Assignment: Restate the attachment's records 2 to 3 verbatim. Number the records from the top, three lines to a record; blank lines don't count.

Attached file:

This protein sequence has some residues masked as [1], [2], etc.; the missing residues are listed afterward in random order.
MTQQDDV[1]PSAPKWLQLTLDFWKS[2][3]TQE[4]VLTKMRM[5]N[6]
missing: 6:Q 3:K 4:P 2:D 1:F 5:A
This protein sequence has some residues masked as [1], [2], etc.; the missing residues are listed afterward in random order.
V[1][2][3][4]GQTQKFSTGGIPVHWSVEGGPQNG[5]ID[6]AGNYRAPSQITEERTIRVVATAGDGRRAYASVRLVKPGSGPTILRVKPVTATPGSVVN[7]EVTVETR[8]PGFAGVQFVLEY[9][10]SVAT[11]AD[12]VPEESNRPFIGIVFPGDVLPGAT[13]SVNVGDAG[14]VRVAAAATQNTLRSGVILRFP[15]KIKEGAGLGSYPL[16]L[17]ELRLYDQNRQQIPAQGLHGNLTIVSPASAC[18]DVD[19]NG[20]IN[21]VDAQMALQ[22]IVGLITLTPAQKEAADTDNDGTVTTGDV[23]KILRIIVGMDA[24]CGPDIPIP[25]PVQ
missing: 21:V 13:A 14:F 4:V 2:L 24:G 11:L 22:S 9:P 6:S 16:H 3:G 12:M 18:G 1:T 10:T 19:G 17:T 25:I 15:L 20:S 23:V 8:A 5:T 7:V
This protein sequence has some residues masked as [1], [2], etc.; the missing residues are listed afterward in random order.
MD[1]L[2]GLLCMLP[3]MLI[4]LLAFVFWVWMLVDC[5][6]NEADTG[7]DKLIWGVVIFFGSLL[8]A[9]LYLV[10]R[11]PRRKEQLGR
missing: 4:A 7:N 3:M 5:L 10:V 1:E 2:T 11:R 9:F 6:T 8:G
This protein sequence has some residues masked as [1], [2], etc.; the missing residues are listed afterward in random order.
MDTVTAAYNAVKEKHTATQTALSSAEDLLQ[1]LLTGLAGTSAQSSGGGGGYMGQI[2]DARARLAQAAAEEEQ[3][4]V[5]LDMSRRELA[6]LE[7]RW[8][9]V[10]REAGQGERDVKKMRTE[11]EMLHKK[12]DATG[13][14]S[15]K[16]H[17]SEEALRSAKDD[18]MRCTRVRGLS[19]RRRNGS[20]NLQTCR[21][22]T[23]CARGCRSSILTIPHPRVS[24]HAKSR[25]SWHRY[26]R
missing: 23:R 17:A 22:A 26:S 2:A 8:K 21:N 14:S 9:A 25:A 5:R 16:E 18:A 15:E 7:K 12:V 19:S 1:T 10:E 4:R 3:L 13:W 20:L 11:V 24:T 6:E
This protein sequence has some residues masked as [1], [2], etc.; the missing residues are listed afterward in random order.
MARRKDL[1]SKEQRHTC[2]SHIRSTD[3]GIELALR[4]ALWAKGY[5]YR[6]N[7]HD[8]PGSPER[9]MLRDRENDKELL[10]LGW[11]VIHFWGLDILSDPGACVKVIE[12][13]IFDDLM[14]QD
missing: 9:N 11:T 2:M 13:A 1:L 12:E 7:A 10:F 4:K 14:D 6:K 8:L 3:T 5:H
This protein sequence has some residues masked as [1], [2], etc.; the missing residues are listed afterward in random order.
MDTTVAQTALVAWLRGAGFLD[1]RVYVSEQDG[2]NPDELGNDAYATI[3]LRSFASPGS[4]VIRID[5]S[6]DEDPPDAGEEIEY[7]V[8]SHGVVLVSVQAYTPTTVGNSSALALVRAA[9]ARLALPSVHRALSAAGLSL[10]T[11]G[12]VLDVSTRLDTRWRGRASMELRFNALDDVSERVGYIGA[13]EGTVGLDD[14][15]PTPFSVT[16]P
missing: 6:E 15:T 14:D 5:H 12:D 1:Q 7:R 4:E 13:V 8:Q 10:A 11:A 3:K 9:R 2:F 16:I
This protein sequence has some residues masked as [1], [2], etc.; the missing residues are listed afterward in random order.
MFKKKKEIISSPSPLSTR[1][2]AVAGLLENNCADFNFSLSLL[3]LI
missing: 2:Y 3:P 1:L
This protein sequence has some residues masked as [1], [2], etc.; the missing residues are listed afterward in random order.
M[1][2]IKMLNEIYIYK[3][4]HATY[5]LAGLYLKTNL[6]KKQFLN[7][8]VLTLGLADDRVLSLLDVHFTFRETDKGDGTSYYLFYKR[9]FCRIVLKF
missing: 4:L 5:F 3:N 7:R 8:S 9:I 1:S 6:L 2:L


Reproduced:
This protein sequence has some residues masked as [1], [2], etc.; the missing residues are listed afterward in random order.
V[1][2][3][4]GQTQKFSTGGIPVHWSVEGGPQNG[5]ID[6]AGNYRAPSQITEERTIRVVATAGDGRRAYASVRLVKPGSGPTILRVKPVTATPGSVVN[7]EVTVETR[8]PGFAGVQFVLEY[9][10]SVAT[11]AD[12]VPEESNRPFIGIVFPGDVLPGAT[13]SVNVGDAG[14]VRVAAAATQNTLRSGVILRFP[15]KIKEGAGLGSYPL[16]L[17]ELRLYDQNRQQIPAQGLHGNLTIVSPASAC[18]DVD[19]NG[20]IN[21]VDAQMALQ[22]IVGLITLTPAQKEAADTDNDGTVTTGDV[23]KILRIIVGMDA[24]CGPDIPIP[25]PVQ
missing: 21:V 13:A 14:F 4:V 2:L 24:G 11:L 22:S 9:P 6:S 16:H 3:G 12:M 18:G 1:T 10:T 19:G 17:T 25:I 15:L 20:S 23:V 8:A 5:T 7:V
This protein sequence has some residues masked as [1], [2], etc.; the missing residues are listed afterward in random order.
MD[1]L[2]GLLCMLP[3]MLI[4]LLAFVFWVWMLVDC[5][6]NEADTG[7]DKLIWGVVIFFGSLL[8]A[9]LYLV[10]R[11]PRRKEQLGR
missing: 4:A 7:N 3:M 5:L 10:V 1:E 2:T 11:R 9:F 6:T 8:G